With many contracting positions across construction and engineering available & the world of work changing rapidly and people seemingly moving jobs more often or joining the gig economy, there’s many out there who have become interview professionals and are able to answer the most difficult of questions in a simple, straight forward and concise manner.
For those of you who may not be so well versed, we’ve compiled a short list of our favoured ‘Hard’ questions and want to give you some advice should you come up against these:
1. Tell me something about our company we don’t already know
Now we’re all well versed that we should research the company that we have an interview with and going to their website and getting some headline information just won’t do anymore. You need to be more insightful to get that job that you want and to stand out so do something different!
Credit check the company you’re joining (this should be another article itself) and give them some financial successes on their company – don’t point out if it’s all bad, and if it is – what are you doing there in the first place?
Get on their social media channels and employer branding platforms such as Glassdoor and start a discussion with their followers or staff. According to www.officevibe.com Two thirds of candidates believe current employees offer the best insight into a working role and if you can give them some employee feedback or something that was shared with you, it will make you standout and show you’ve really researched the company – we interviewers love that.
There is just so much information available in the public domain there really is no excuse to not be able to get some information readily available that you can impress your interviewer with.
2. What would your manager say are your weaknesses?
Now this question needs to be asked straight after you’ve just answered the old favourite: ‘Name your weaknesses question’. No doubt you’ve prepared some good and honest answers and reeled them off with confidence but lo and behold you need another and from a different perspective. Answer honestly and competently and identify a genuine assessment of yourself but from your managers eyes – think back to an appraisal where there was something to improve upon – if you can relay it back to how you have turned it to a strength or learnt from it, this should be a great answer.
3. In what way do you consider yourself above average?
Now don’t jump on your high horse and start saying how brilliant you are this is only going to annoy your interviewer. What we’re looking for here is a frank and honest assessment of your best strengths and that you can highlight these without embarrassment and importantly, arrogance! It’s likely at this stage the interviewer already has a good idea of your strengths from your prior CV/Telephone or video interview so just reinforce gently what we’re already thinking.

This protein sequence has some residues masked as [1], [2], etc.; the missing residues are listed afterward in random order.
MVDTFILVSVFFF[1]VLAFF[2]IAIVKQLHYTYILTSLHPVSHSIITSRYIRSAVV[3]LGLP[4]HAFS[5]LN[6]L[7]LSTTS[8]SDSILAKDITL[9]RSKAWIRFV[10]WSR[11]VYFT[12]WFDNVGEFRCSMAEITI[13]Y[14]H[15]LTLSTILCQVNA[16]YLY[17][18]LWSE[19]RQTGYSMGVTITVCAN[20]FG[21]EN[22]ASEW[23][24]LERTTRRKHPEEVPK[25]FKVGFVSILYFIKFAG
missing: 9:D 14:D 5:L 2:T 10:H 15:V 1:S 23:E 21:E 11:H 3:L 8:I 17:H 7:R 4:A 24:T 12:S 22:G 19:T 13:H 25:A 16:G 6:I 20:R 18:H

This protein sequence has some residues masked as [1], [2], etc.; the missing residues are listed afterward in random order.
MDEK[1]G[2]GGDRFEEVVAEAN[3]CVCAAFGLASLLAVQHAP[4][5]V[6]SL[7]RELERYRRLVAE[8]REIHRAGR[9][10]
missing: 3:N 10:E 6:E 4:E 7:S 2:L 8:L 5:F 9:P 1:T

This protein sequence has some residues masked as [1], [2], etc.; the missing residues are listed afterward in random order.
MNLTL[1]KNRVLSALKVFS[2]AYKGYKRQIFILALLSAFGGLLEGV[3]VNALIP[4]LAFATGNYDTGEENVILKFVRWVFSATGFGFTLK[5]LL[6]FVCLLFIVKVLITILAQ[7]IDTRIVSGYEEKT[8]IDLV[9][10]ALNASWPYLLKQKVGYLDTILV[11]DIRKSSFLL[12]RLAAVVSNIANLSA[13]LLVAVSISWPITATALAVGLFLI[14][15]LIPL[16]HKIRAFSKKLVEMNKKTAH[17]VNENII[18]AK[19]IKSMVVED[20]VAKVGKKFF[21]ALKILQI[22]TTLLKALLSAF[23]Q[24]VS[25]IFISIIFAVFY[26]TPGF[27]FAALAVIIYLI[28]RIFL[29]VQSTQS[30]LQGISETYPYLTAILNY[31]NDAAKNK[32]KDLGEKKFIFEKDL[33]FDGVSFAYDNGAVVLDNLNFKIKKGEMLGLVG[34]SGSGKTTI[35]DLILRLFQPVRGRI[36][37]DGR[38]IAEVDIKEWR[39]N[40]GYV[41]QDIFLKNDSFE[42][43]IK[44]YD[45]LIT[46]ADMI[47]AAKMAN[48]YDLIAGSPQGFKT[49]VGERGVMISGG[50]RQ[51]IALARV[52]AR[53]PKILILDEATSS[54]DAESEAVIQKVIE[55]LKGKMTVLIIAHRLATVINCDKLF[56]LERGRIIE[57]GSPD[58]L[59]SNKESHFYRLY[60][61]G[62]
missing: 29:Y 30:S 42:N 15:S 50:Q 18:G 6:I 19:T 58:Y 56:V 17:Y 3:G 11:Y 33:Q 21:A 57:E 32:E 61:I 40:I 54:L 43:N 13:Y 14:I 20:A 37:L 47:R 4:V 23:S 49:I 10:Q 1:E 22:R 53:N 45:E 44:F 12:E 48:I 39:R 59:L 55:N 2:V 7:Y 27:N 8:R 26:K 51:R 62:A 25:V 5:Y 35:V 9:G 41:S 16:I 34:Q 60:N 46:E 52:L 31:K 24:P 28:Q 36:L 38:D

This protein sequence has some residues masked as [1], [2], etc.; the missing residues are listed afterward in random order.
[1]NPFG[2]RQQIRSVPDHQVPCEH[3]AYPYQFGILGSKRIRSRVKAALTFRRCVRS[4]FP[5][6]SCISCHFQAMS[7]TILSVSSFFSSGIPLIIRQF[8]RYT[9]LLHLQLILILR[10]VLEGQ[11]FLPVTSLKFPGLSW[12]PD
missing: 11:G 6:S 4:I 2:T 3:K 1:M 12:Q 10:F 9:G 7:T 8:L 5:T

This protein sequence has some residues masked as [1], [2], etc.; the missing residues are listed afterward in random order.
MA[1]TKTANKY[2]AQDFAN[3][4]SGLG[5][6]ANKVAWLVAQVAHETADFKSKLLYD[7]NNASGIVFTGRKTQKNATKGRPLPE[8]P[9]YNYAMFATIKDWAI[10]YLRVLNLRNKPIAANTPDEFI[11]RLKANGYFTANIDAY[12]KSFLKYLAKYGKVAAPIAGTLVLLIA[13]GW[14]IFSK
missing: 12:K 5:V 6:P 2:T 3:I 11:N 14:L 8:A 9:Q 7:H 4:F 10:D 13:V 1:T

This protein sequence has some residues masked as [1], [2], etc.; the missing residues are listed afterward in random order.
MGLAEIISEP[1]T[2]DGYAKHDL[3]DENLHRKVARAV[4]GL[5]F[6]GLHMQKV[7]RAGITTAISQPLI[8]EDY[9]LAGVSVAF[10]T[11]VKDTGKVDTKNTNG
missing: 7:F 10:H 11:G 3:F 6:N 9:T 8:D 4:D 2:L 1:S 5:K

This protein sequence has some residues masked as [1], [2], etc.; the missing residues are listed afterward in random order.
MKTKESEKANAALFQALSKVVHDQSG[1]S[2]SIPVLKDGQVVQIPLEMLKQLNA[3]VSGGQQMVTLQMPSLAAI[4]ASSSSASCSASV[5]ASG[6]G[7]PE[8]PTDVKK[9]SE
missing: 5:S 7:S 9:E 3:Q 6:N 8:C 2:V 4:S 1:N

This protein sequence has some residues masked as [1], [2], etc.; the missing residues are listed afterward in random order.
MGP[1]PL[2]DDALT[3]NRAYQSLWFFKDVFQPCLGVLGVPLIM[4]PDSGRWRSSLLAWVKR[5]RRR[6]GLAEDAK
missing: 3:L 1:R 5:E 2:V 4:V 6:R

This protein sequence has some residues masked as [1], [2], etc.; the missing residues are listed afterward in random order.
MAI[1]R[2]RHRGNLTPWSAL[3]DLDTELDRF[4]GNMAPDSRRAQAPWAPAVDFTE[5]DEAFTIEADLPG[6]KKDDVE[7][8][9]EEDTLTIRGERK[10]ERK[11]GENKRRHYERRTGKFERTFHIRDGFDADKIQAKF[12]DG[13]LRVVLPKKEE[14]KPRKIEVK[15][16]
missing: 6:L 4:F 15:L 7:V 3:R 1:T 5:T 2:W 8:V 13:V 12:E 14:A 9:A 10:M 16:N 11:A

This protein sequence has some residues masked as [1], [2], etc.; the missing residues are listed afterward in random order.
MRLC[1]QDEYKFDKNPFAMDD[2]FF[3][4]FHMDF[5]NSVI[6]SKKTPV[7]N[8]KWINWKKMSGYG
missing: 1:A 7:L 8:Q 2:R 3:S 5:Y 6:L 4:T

4. What was the last thing you failed at and please describe?
Interviewers aren’t just looking for someone who never makes a mistake, they’re looking to get the crux of you. Also; don’t say you never fail – you may get the interview terminated immediately!
Again, they’re after an honest assessment of something that you’ve failed at to find out how you reacted to it. Did it eat you up, do you learn from it, did you improve from it. It could be an exam, a work project, a social experience – we fail at stuff all the time just make sure you turn that negative into a positive
5. What demanding tasks have you had previously and how were they solved?
All about the details this one! Now if you’ve been involved in a large project such as managing a large construction site or manufacturing facility and you made a success of it, spill the beans and spill them everywhere. Don’t go on for hours but be proud of how a difficult project was achieved. As a complex task, there will be many details to it so explain how they were overcome – did you rally the troops? did you delegate to others who possessed certain strengths over yourself? Was it completed on time? Were your team on your side? Did you manage difficult people? These are all the things and details we want to hear. If you’re too blasé we’re likely to think that you didn’t have too much input so be descriptive.
Hopefully these will assist you in your interview research and help for when you next come up against tough questions. If you are looking for first interview suggestions and questions click here.
Please get in touch with one of our consultants who would be happy to talk to you regarding interview preparation in more detail on info@martonrecruitment or by calling our office on 01233 665775.